TV newscasts are increasingly seeded with corporate advertising masquerading as news — and the federal government wants to do something about it.

Concerned that subtle “pay-for-play” marketing ploys are seeping into the news, the Federal Communications Commission has proposed a regulation that would require the nation’s 1,500 commercial TV stations to disclose online the corporate interests behind the news.

The proposal, which could take months to be enacted, has drawn praise from media watchdogs and consumer groups that have criticized the current system, which requires broadcasters to disclose that an advertiser paid for a mention on the news only in the closing credits of a broadcast.

“Unless you stick around for the end credits, you’re unlikely to know it’s payola,” said Corie Wright, senior policy counsel for Free Press, a media watchdog group backing the FCC proposal. “If broadcasters were required to put it online, you could check to see if it was actually sponsored or not.”

The proposed regulation is aimed at news programs that appear to viewers to be the work of independent journalists, but in fact sponsors have shaped or even dictated the coverage.

Tony Perkins listens to Alison Rhodes, the self-styled “Safety Mom,” talk up products during a segment on WTTG/channel 5’s morning news last year. (

A common form of advertiser-supplied content, documented in a recent Washington Post article, is a live interview segment in which a seemingly neutral reviewer recommends a series of products that the “reviewer” has been paid by sponsors to mention. Stations across the country have also brokered “exclusive” relationships with local hospitals in which the hospitals pay the station to be featured in health stories. Other stations have aired “news” programs that feature interviews with sponsors who’ve paid for the privilege.

According to an FCC report, many stations also use “video news releases,” footage produced by a sponsor or corporate interest that looks like it was shot by the station.

Under current law, such arrangements aren’t illegal, but radio and TV broadcasters are required to tell viewers and listeners on-air whenever a company has paid for involvement in a news segment. The law, which carries penalties of up to $10,000 for nondisclosure, grew out of the “payola” scandals of the 1950s, when record companies regularly paid radio DJs to influence playlists.

It’s unclear just how widespread such “plugola” schemes are now. But an FCC report, published in June, cited a 2010 Pew survey in which 24 percent of local TV news executives reported “a blurring of lines between advertising and news.”

The FCC report led the agency to propose that stations disclose these arrangements in a public file maintained online by the FCC. Broadcasters and interested groups began filing comments about the idea during the past two weeks.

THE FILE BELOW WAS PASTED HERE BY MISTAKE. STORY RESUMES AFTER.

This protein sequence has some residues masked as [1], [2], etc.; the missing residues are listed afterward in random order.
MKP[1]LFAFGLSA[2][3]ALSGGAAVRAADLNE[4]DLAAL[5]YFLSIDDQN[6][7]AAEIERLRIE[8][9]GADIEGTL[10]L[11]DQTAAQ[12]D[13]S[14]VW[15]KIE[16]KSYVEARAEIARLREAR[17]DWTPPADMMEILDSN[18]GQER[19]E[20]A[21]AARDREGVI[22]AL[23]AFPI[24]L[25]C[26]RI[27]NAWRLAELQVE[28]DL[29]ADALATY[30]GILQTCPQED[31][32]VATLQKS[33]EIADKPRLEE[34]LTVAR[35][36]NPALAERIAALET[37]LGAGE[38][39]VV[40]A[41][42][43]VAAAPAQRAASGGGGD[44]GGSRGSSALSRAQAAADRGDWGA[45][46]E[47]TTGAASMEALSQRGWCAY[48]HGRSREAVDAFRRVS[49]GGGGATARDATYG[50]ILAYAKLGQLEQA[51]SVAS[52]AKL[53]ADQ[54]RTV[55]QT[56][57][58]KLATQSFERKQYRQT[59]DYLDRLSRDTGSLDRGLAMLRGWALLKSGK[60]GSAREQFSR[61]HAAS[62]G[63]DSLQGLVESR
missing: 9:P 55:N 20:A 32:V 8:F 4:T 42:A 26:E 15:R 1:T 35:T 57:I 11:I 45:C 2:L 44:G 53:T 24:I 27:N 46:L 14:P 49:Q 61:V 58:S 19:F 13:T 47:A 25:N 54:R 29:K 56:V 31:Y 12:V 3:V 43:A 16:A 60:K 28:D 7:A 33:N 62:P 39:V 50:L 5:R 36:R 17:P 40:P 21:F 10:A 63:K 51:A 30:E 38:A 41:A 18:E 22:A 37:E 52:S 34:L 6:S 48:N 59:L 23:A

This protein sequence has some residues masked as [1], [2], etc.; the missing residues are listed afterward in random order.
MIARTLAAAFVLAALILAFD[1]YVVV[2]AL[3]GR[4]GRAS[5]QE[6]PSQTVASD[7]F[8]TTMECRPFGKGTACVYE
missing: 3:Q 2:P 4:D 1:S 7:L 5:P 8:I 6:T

In practice, there is little agreement on what constitutes adequate on-air disclosure of advertiser involvement in the news. Some stations ignore the rarely enforced statute, and others simply include a mention of sponsor input during the closing credits of a newscast or morning news-discussion program.

Broadcasters, including the Post-Newsweek group of stations owned by The Washington Post Co., have suggested that the proposed regulations could create other problems.

The National Association of Broadcasters is concerned about “the cost and manpower burden” that a new regulation could impose on stations, said Dennis Wharton, its spokesman. The trade association advocates forming “a working group” to study the issue.

One group of educational and religious broadcasters said in its FCC comments that the agency should not require stations to tell its viewers that the station has a public FCC file. “Such announcements may arouse the public’s interest in examining a [public inspection file], but the [stations] do not believe that the Commission should attempt to stimulate such examinations,” wrote the group, which included Prime Time Christian Broadcasting, Bowling Green State University and Southern Illinois University.

Proponents, however, point out that stations are required to disclose this information on-air, so placing it online in a public file at the FCC would impose little additional cost.

Putting the data online would be useful to “journalists, citizen groups, and competitors,” who could use it to “create consumer-friendly information sources and reports,” wrote Steven Waldman, the author of the June FCC report, in a commentary last week in the Columbia Journalism Review.

The Radio Television Digital News Association, which represents TV news journalists, said it has taken no position on the proposed regulation but continues to advocate greater transparency among its members.

“The time and place to inform the viewer [about sponsor connections] would be at the time something airs, not at the end of the show,” said Mike Cavender, the group’s executive director. “That is the best and most appropriate disclosure. . . . We make an assumption, and I suppose many viewers do, that something they see on a newscast is produced by the news organization they’re watching. If it’s not, then simply tell the viewer or listener when it’s on the air.”